# ps aux | grep <pid>
over time and then he saw the RSS increasing. When he would have had a look a little longer he would have seen that the RSS consumption would increase up to a certain level and then becomes stable. Which is the expected behaviour.
But how to explain to the customer that his application, which was in fact not doing anything, consumes more RSS?
With a diff over time on /proc/<pid>/smaps we found that this area was the reason:
b67b7000-b6fca000 rw-p b67b7000 00:00 0 (8 Mbyte)
Size: 8268 kB
Rss: 148 kB
Shared_Clean: 0 kB
Shared_Dirty: 0 kB
Private_Clean: 0 kB
Private_Dirty: 148 kB
Referenced: 148 kB
But what is this meaning? To find the answer we did a strace on the program and got the following system calls:
read(5, "127.0.0.1 localhost\n\n# The follo"..., 4096) = 450
close(5) = 0
munmap(0xb7acb000, 4096) = 0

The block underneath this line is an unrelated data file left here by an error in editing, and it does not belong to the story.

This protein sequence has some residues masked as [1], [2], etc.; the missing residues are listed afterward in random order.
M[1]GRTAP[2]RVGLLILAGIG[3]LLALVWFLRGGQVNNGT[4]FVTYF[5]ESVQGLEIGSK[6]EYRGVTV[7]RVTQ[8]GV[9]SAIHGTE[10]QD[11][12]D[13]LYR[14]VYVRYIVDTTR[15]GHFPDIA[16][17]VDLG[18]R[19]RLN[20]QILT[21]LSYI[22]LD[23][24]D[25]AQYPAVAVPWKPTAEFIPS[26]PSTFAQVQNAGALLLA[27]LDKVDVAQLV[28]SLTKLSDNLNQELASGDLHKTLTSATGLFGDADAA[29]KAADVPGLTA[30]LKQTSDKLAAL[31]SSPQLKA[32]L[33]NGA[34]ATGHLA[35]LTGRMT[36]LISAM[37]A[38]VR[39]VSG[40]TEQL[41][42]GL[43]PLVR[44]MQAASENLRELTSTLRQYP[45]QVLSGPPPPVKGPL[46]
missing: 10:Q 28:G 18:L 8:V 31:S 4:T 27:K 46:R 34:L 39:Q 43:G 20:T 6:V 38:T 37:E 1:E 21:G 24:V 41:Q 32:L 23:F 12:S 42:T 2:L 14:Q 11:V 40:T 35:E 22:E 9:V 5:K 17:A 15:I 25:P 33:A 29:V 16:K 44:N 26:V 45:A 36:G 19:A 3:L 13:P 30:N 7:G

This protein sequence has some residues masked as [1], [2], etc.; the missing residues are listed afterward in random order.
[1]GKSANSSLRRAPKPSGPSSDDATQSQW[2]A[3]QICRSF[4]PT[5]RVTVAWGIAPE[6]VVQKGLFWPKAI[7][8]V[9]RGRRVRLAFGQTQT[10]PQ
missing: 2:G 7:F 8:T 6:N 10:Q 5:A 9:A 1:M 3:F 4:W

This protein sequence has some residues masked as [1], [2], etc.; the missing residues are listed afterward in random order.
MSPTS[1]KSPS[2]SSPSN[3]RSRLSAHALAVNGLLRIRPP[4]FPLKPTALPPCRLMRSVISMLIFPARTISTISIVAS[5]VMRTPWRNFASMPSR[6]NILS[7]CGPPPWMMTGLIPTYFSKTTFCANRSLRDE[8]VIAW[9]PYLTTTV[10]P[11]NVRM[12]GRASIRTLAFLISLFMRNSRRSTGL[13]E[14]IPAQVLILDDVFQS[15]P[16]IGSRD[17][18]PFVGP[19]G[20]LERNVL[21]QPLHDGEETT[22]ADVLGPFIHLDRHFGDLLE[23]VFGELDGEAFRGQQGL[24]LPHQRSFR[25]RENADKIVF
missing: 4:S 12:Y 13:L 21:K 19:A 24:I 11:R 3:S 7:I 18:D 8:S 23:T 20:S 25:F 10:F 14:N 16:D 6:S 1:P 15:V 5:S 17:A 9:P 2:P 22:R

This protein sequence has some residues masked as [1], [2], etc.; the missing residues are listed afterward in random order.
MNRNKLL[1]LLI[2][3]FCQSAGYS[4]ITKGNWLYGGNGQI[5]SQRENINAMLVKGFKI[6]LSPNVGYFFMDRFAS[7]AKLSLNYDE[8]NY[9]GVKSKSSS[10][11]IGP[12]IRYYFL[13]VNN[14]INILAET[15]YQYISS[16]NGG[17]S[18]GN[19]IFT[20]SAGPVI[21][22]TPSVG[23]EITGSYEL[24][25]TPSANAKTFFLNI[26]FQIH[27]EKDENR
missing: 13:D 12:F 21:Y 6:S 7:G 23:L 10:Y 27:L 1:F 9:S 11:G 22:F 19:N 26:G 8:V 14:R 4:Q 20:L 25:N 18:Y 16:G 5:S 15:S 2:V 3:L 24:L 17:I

mmap2(NULL, 2117632, PROT_READ|PROT_WRITE, MAP_PRIVATE|MAP_ANONYMOUS, -1, 0) = 0xb69bf000 - 0xB6BC4000 (2068 Mbyte)
mmap2(NULL, 2101248, PROT_READ|PROT_WRITE, MAP_PRIVATE|MAP_ANONYMOUS, -1, 0) = 0xb67be000 - 0xb69bf000 (2052 Mbyte)
mmap2(NULL, 32768, PROT_READ|PROT_WRITE, MAP_PRIVATE|MAP_ANONYMOUS, -1, 0) = 0xb7ac4000
mprotect(0xb7ac4000, 4096, PROT_NONE) = 0
OK. Somebody is allocating 2 times 2 junks of about 2 Mbyte of memory. But what the hell could this be??? During night I found the solution. It is the SendBufferMemory and ReceiveBufferMemory which I have configured in the config.ini to that size...
When you experience similar behaviour on your processes, maybe this little script can help you to find the problem: mem_tracker.sh
By the way, with an other customer we wound some other nice behaviour. But this time it was a mysqld: